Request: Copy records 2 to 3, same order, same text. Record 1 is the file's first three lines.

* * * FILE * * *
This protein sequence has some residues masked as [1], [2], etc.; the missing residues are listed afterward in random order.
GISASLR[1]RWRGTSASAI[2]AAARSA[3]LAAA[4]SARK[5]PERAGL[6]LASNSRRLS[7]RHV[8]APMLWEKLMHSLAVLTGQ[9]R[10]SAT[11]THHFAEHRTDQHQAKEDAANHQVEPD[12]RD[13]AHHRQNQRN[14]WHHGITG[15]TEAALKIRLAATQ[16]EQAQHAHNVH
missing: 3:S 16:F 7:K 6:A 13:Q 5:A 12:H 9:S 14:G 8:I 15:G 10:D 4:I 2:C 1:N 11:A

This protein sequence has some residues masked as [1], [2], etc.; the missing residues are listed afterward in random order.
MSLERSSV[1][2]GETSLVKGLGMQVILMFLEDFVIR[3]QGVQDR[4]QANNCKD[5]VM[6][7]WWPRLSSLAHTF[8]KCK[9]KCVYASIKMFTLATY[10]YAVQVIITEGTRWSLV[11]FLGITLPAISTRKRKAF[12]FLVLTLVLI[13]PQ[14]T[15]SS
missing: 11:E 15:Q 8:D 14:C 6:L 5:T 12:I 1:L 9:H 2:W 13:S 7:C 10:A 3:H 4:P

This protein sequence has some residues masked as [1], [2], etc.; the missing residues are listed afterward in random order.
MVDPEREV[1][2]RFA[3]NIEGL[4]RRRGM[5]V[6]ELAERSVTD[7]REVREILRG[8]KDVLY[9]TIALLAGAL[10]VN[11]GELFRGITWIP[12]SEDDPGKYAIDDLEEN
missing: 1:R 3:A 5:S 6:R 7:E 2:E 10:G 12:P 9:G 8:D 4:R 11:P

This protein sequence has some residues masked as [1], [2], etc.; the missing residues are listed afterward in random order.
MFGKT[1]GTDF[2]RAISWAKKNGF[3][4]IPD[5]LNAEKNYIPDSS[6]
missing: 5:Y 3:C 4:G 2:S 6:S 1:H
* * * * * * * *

This protein sequence has some residues masked as [1], [2], etc.; the missing residues are listed afterward in random order.
MSLERSSV[1][2]GETSLVKGLGMQVILMFLEDFVIR[3]QGVQDR[4]QANNCKD[5]VM[6][7]WWPRLSSLAHTF[8]KCK[9]KCVYASIKMFTLATY[10]YAVQVIITEGTRWSLV[11]FLGITLPAISTRKRKAF[12]FLVLTLVLI[13]PQ[14]T[15]SS
missing: 11:E 15:Q 8:D 14:C 6:L 5:T 12:I 1:L 9:H 2:W 13:S 7:C 10:A 3:H 4:P

This protein sequence has some residues masked as [1], [2], etc.; the missing residues are listed afterward in random order.
MVDPEREV[1][2]RFA[3]NIEGL[4]RRRGM[5]V[6]ELAERSVTD[7]REVREILRG[8]KDVLY[9]TIALLAGAL[10]VN[11]GELFRGITWIP[12]SEDDPGKYAIDDLEEN
missing: 1:R 3:A 5:S 6:R 7:E 2:E 10:G 12:P 9:G 8:D 4:R 11:P